September 23, 2016 - A Time for Everything Under the Heavens

There is an appointed time for everything,
and a time for everything under the heavens.
A time to be born, and a time to die;
a time to plant, and a time to uproot the plant.
A time to kill, and a time to heal;
a time to tear down, and a time to build.
A time to weep, and a time to laugh;
a time to mourn, and a time to dance.
A time to scatter stones, and a time to gather them;
a time to embrace, and a time to be far from embraces.
A time to seek, and a time to lose;
a time to keep, and a time to cast away.
A time to rend, and a time to sew;
a time to be silent, and a time to speak.
A time to love, and a time to hate;
a time of war, and a time of peace.

Ecclesiastes 3:1-11

Today’s reading continues the theme from yesterday: life is not about accomplishing, producing, or completing anything.  So often faith is characterized as something that requires some action, or a certain kind of behavior, and that we’ll be rewarded for it or at least have the pleasure of knowing we earned being well regarded by God.  That just isn’t borne out by Scripture which far more often acknowledges that we can’t accomplish anything permanent but that we have value - divine value - anyway.      

September 22, 2016 - Vanity of Vanities

Vanity of vanities, says Qoheleth,
vanity of vanities! All things are vanity!
What profit has man from all the labor
which he toils at under the sun?
One generation passes and another comes,
but the world forever stays.
The sun rises and the sun goes down;
then it presses on to the place where it rises.
Blowing now toward the south, then toward the north,
the wind turns again and again, resuming its rounds.
All rivers go to the sea,
yet never does the sea become full.
To the place where they go,
the rivers keep on going.
All speech is labored;
there is nothing one can say.
The eye is not satisfied with seeing
nor is the ear satisfied with hearing.

Ecclesiastes 1:2-11

One of the best-selling books of all time (!) was Rick Warren’s, The Purpose Driven Life.  Our secular lives are defined by achievement, goals, measurable success.  Vast swaths of our language of faith revolves around doing the will of God, following Jesus, imitating Jesus – in short: serving a purpose.  It is seductive because it allows us to do what comes naturally: measure ourselves against one another.  But Scripture most often tells us that we don’t have to serve a purpose to be loved.  In fact, just reflecting on our lives for a moment reveals that anything we accomplish will, in time, be forgotten, and all the monuments we may build eventually crumble.  In the opening words of Ecclesiastes, the prophet makes precisely this point: everything we do in our lives is ultimately, in vain.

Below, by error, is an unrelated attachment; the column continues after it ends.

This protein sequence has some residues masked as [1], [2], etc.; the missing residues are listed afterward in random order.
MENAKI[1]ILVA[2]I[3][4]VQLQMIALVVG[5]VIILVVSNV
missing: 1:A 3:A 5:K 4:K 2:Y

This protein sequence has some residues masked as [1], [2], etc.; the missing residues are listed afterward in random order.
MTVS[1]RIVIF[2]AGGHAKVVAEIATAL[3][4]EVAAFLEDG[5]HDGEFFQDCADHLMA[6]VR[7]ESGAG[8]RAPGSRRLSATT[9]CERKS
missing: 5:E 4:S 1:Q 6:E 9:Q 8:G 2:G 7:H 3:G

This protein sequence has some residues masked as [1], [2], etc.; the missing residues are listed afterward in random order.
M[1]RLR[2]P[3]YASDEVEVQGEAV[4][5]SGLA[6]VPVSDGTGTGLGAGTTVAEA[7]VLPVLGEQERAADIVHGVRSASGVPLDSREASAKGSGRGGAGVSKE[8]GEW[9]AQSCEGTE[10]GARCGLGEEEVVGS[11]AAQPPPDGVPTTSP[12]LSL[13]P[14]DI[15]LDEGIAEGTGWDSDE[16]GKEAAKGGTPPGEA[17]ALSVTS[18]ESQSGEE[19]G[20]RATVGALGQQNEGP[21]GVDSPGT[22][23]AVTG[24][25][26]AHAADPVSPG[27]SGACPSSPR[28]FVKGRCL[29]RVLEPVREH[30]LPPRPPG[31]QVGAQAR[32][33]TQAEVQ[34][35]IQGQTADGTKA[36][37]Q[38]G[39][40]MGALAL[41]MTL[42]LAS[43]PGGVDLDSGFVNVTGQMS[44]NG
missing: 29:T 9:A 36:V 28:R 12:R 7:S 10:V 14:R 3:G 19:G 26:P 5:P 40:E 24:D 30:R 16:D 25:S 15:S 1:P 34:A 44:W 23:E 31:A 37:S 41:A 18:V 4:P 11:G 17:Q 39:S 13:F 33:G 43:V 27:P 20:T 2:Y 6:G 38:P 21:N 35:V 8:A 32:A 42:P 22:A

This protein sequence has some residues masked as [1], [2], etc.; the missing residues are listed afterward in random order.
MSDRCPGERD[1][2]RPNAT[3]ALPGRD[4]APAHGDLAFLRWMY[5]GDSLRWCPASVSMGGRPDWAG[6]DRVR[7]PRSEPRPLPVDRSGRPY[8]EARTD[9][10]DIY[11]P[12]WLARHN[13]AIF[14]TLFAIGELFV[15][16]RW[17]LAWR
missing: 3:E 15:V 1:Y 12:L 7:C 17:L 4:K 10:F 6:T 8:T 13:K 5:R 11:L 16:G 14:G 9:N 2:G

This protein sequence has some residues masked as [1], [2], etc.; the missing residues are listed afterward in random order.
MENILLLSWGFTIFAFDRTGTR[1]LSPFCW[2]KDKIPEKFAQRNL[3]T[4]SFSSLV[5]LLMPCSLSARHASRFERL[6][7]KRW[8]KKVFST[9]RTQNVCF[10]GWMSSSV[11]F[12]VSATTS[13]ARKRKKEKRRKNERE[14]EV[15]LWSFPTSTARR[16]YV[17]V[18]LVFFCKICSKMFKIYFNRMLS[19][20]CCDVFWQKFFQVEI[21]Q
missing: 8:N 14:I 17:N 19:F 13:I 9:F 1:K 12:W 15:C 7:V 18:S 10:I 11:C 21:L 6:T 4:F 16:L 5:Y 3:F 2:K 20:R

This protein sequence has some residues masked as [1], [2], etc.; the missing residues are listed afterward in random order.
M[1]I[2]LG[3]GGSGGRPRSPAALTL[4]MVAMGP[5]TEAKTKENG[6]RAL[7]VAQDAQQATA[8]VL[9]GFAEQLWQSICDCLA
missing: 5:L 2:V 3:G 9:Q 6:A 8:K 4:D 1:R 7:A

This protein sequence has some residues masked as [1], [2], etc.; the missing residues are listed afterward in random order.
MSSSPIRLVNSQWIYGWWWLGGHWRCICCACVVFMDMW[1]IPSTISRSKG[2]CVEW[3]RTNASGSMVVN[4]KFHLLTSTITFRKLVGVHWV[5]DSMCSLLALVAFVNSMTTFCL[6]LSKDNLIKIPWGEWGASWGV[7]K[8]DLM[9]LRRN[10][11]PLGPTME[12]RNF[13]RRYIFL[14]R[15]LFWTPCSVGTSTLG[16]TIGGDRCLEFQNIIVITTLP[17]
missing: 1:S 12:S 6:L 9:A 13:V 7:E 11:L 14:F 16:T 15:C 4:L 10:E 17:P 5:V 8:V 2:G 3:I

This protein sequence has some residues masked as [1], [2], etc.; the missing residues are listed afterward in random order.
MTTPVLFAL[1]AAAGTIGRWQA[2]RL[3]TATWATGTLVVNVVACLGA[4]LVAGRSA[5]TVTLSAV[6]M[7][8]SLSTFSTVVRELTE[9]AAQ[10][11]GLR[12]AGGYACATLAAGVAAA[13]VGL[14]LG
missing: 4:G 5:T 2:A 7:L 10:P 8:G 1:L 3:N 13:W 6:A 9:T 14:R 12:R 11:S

What do we do if we life is not purpose driven?  That is the end of the guarded beach, isn’t it?  Faith invites us transcend striving for purpose.  Faith is not a moral code to be followed.  It is a transcendent message that we are not defined by what we can do for God.  Our lives may serve no purpose but they are suffused with meaning.  That is grace.  

Photo: Newcomb Hollow Beach, Wellfleet, Massachusetts

September 21, 2016 - The Preferential Option for the Poor

While he was at table in [Matthew’s] house,

many tax collectors and sinners came
and sat with Jesus and his disciples.
The Pharisees saw this and said to his disciples,
“Why does your teacher eat with tax collectors and sinners?”
He heard this and said,
“Those who are well do not need a physician, but the sick do.
Go and learn the meaning of the words,
I desire mercy, not sacrifice.
I did not come to call the righteous but sinners.”

Matthew 9:9-13

Theologians often cite Jesus’s “preferential option for the poor” – a theme of preference being given to the poor and downtrodden over the rich and powerful.  It is more accurate, however, to include the sinner as receiving preference over the righteous as well.  Time and again, it is the one who acted immorally who gets at least equal, if not more, attention:  the vineyard workers, the Prodigal Son, the lost sheep.

Faith is not about understanding the moral code God expects us to follow.  It is about the moral code God follows – and how different it is from our own.

Photo: Stained Glass, St. Jerome Roman Catholic Church, Norwalk, Connecticut 

September 18, 2016 - The Dishonest Steward

Jesus said to his disciples,
“A rich man had a steward
who was reported to him for squandering his property.
He summoned him and said,
‘What is this I hear about you?
Prepare a full account of your stewardship,
because you can no longer be my steward.’
The steward said to himself, ‘What shall I do,
now that my master is taking the position of steward away from me?
I am not strong enough to dig and I am ashamed to beg.
I know what I shall do so that,
when I am removed from the stewardship,
they may welcome me into their homes.’
He called in his master’s debtors one by one.
To the first he said,
‘How much do you owe my master?’
He replied, ‘One hundred measures of olive oil.’
He said to him, ‘Here is your promissory note.
Sit down and quickly write one for fifty.’
Then to another the steward said, ‘And you, how much do you owe?’
He replied, ‘One hundred kors of wheat.’
The steward said to him, ‘Here is your promissory note;
write one for eighty.’